The Commission has elaborated a very good proposal of the Eastern partnership, which the European Council supported last week in its conclusions. It is expected to be adopted at the spring European Council 2009. Following that the Czech Presidency would like to formally launch the partnership by an „Eastern summit“, organized in Prague, probably in spring 2009 with participation of EU27 + 6 Caucasian countries and countries directly neighboring with the EU. This summit should commit EU on the structure of the partnership. We firmly believe that this way the much needed balance in EU´s approach towards its neighbors could be reached: in 2008 we´ve had a „Meditarreanean spring“, spring of 2009 could be dedicated to the East.

Transatlantic bond
The new administration will take office during our Presidency and we need to start setting the future agenda of our collaboration. The importance of the transatlantic cooperation has been highlighted by a number of global challenges – security, humanitarian, economic, energy or environmental. EU and US should strengthen their cooperation vis ? vis third countries. The Czech Presidency will follow-up the November 2008 informal meeting of foreign ministers, which has outlined 4 basic areas of transatlantic dialogue: efficient multilateralism, Middle East, Pakistan/Afghanistan and Russia. There are numerous issues that we should tackle together. We would like to organize an informal summit EU-USA in Prague which would be a further occasion for debate, especially on the Copenhagen conference, as well as on the Middle East. Another area we would like to support is regulatory cooperation – we would like to give a boost to the Transatlantic economic Council during the Czech Presidency. Our task will be to avoid protectionism and isolationism, as well as to manage EU expectations on the new administration.

In the context of the financial crisis and events in Georgia, Western Balkans seems to be somehow forgotten. We however have the duty to finish our homework there as soon as possible. The Czech Presidency will be organizing a Gymnich dedicated to the Balkans in March 2009 and this is a brief description of what we would like to do:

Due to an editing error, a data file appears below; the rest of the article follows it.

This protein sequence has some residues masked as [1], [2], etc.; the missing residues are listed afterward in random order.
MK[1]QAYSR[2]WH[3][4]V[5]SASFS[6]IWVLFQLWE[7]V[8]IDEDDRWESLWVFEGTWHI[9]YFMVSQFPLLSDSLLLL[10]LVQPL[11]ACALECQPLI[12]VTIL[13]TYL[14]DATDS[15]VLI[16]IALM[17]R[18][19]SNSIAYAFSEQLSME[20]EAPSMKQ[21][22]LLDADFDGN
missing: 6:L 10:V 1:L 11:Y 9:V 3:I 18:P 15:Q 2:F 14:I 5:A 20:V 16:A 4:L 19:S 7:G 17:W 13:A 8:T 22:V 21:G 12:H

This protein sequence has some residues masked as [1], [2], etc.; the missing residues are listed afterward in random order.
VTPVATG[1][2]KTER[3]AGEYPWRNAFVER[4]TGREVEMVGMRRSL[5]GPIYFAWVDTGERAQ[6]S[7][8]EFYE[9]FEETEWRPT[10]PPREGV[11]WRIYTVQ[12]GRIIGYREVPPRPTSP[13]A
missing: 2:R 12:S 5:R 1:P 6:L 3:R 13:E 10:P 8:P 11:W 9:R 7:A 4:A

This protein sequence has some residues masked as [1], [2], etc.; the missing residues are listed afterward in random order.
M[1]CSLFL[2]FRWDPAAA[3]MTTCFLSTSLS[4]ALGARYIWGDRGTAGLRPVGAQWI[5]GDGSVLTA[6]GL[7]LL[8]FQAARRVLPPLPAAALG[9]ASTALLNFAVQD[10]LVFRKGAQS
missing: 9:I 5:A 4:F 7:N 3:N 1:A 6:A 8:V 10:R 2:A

- We will encourage Croatia to speed up its preparations in order to finish the accession process by the end of 2009.
- We will also have to manage the situation in other Western Balkans countries and we should do our best to defreeze the interim agreement in Serbia.
- We will probably have to decide on the future status of the OHR in Bosnia
- We also want to act strongly in the area of the implementation of the visa liberalisation roadmaps so as to facilitate contact with the EU for the citizens of the countries of the Western Balkans.

The Georgian crisis has highlighted the strategic importance of Turkey. Now, more than ever before, we need to engage in an intensive dialogue with Turkey to help us stabilise our neighborhood and increase our energy security.

To conclude my speech, let me say a few words on my vision of what the Czech Presidency will be like.

First, we are a middle-sized country, not a superpower. Our contribution to the EU will be shaped accordingly to that and will be based on a realistic estimation of our capacities. Our main added value will be moderation, search for balance and inclusive solutions – which will be particularly important in relation to Ireland.

Second, „Europe without barriers“ is not to be confounded with Europe without rules – this goes for economy, as well as for politics. Rules governing our mutual relations are at the very core of the success of the European integration. They have brought order into our encounters, without which the decades of European prosperity would never have been feasible. Respect for the rules of the game will therefore be the guiding principle of the Czech Presidency of the EU Council. Thank you for your attention.

vytisknout   e-mailem   Facebook   síť X